Sunday, September 6, 2009

Onde Onde

Onde-onde if I’m not mistaken is a Malaysian dessert. The only time I’ve also seen this dessert in the US was at an Indonesian Cafe in Los Angeles. And I bought a packet to please my urges! Onde onde is made of glutinous flour, filled with Gula Melaka (Malaysian Palm Sugar) and has shredded coconut on the outside. A perfect (to me) onde onde needs to have the right amount of gula melaka oozing out once you take a bite at it! Mmm…..

I’ve made Onde onde in the past using my favorite method of eyeballing each ingredient. It turns out good all the time. This time, for the sake of sharing an Onde onde recipe, I followed Terri’s Onde Onde recipe. It turned out great (minus the frozen shredded coconut I used), just like how I made it in my precious attempts! Here’s her recipe!




  • 2 Cups Glutinous Rice Flour
  • 150 Ml Water
  • 5-7 Pcs Pandan Leaves
  • 1/3 Cup Gula Melaka, Finely Chopped
  • 1 Cup Shredded Coconut

Pound or whizz the Pandan leaves into a fine mess. Mix the leaves with the water and massage the mixture well to release the juice. Squeeze into a large glass and strain into a measuring jug to remove any leaf bits. If you don't get 150 ml, top it with water.

Mix the pandan water with the glutinous rice flour until it comes together. You may need to add 2-3 tablespoon of water. Don't make the dough too wet or the balls won't hold up and will stick to your plate. If dough is too wet, you can flour your palms. Break off bits of the dough, or roll it into a log and break off from there. Make the ondeh ondeh small so that you can pop it into your mouth without biting into two. Roll each dough bit into a smooth ball.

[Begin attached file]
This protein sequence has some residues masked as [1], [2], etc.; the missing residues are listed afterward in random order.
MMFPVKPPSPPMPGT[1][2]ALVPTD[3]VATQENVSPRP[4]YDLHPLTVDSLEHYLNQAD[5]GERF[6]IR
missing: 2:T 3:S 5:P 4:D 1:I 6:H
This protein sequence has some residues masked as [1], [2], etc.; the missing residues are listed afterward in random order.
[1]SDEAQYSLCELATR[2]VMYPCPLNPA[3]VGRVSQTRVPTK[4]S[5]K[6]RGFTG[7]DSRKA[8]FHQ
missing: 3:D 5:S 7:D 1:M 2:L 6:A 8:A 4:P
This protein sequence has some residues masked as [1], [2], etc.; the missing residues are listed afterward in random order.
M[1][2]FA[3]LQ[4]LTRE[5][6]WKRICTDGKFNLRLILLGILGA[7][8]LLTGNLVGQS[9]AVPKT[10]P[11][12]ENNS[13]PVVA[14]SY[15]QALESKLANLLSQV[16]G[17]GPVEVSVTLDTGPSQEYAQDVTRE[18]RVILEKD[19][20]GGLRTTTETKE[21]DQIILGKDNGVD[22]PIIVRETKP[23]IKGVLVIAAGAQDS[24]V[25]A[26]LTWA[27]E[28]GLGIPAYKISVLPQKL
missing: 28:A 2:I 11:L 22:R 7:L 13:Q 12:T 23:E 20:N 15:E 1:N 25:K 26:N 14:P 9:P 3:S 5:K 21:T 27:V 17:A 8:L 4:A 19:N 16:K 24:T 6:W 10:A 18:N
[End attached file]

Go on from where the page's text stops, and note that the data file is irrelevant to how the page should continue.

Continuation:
Boil water in a medium pot.

Using your thumb, make a dent in the middle of the ball and spoon about 1/3 teaspoon of Gula Melaka into the dent. Push the dough together to seal the dent. Roll until smooth. Do not make the dent too big because if the dent is big and not fully filled up with sugar, the ondeh ondeh will collapse after it cools.

Drop the balls into the boiling water. Use a slotted spoon to move the ondeh ondeh so that they don't stick to each other. When the balls are cooked, they will rise to the surface. Give them another minute or more so that the gula melaka melts. You should test one to see if the gula has melted. Roll the balls in the grated coconut to coat. Let cool and serve.

June’s notes: I blended my pandan leaves instead of pounding it. I found my pandan leaves at a Southeast Asian store at the frozen aisle. If you’re unable to find pandan leaves, you could use those artificial pandan flavorings to get the color. Just dip the end of a toothpick/skewer and dap the color onto the dough. Gradually mix the dough until color is well combined. Remember to “color dough” slowly.

If you cannot find freshly grated coconut, frozen ones are edible. Let the coconut thaw (or zap it in the microwave fro a couple seconds) and add a pinch of salt before using. There are many kinds of frozen grated coconut. The ones I got this time were not very tasty and did not go well with my Onde onde. I’ve had better frozen shredded coconut in the past!

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